480 pages, Col plates, figs
In most habitats, adaptations are the single most obvious aspects of an organism's phenotype. However, the most obvious features of many subterranean animals are losses, not adaptations. Even Darwin saw subterranean animals as degenerates: examples of eyelessness and loss of structure in general. For him, the explanation was a straightforward Lamarckian one, and one that did not involve adaptation and the struggle of existence. This volume is a comprehensive account of all known species of subterranean fishes. It includes an extensive introduction, history of investigations, consideration of non-stygobitic fishes in caves, and detailed analysis of the conservation status of these very rare animals.
Cavefish: Retrospective and Prospective, T.L. Poulson Biodiversity and Distribution of the Subterranean Fishes of the World, G.S. Proudlove Conservation of Subterranean Fishes, M.E. Bichuette and E. Trajano Behavioral Patterns in Subterranean Fishes, J. Parzefall and E. Trajano The Evolutionary Genetics of Cave Fishes: Convergence, Adaptation and Pleiotropy, R. Borowsky Development as an Evolutionary Process in Astyanax Cavefishes, W.R. Jeffery and A.G. Strickler Subterranean Fishes of North America: Amblyopsidae, M.L. Niemiller and T.L. Poulson Subterranean Fishes of Mexico (Poecilia mexicana, Poeciliidae), M. Plath and M. Tobler Subterranean Fishes of Brazil, E. Trajano and M.E. Bichuette Subterranean Fishes of Africa, R. Berti and G. Messana Subterranean Fishes of China, C. Zi-Ming, L. Jing, X. Heng and Y. Jun-Xing Subterranean Fishes of India, A. Kumar Pati and A. Parganiha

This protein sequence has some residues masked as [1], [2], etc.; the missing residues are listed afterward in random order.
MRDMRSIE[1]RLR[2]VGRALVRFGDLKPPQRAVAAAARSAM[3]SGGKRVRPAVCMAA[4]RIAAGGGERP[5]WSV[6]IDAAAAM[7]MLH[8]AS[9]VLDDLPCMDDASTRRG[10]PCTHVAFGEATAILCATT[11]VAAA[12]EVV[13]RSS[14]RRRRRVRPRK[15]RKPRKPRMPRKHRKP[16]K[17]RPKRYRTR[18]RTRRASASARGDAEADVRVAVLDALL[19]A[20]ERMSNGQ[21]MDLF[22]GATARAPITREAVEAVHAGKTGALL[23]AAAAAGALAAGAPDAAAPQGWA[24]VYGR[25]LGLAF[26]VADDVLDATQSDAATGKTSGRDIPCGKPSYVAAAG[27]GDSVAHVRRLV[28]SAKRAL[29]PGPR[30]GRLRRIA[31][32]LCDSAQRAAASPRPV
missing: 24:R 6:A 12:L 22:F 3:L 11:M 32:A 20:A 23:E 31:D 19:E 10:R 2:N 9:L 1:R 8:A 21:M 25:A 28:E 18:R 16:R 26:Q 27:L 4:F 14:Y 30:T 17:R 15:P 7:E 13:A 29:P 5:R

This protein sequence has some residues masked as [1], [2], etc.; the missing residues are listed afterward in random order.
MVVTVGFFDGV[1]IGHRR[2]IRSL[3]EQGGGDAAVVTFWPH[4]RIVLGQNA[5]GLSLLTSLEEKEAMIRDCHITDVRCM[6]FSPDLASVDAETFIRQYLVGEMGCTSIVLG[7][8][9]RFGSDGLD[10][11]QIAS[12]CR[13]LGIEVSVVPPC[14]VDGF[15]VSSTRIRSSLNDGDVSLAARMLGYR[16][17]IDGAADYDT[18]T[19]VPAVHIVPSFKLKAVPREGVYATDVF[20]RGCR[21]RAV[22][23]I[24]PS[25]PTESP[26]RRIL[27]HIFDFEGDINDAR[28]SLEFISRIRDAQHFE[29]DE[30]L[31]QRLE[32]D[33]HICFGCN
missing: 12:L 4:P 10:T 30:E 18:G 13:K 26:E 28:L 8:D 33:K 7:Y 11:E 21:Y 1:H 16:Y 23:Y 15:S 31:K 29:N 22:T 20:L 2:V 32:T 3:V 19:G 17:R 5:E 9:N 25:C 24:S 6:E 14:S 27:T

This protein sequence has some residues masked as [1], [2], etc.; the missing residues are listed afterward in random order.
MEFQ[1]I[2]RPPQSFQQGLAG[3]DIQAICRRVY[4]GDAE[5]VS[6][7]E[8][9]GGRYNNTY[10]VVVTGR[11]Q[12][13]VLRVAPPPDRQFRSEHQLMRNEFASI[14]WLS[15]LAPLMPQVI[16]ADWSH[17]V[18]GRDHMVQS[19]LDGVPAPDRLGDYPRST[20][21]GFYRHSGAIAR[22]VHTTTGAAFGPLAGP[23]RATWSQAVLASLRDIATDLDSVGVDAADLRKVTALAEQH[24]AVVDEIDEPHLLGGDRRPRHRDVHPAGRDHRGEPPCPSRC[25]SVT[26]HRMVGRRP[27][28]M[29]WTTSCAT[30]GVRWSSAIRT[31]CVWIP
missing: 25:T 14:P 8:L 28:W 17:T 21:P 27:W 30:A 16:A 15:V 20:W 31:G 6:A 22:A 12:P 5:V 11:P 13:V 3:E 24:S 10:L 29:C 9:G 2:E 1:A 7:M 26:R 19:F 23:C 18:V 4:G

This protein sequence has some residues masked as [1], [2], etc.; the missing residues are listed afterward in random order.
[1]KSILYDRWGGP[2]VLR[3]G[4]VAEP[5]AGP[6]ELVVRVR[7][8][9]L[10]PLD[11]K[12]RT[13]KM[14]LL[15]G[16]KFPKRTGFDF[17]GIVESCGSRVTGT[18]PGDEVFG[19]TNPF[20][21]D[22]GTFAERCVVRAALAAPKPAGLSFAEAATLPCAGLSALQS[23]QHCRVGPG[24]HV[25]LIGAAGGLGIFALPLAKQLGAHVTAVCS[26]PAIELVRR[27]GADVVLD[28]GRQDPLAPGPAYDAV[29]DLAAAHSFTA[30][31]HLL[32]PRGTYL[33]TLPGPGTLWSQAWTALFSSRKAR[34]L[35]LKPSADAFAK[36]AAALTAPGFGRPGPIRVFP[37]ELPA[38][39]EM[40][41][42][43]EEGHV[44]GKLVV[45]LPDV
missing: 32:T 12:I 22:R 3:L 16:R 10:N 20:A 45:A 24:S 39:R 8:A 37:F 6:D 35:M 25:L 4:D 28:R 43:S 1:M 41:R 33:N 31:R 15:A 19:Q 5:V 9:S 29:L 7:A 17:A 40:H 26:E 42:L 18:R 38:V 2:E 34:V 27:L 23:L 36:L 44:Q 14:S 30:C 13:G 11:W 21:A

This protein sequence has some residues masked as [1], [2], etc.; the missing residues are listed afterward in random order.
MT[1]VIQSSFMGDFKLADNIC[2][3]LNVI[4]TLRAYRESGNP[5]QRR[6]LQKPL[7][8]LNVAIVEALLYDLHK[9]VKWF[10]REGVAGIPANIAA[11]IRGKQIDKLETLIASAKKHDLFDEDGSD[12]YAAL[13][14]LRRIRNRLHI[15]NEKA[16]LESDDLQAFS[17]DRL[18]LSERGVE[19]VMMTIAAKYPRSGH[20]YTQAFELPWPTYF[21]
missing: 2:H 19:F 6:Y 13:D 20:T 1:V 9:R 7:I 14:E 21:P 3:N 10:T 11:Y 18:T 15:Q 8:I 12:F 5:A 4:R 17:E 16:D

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Instituto de Biosciencias da USP, Sao Paulo, Brazil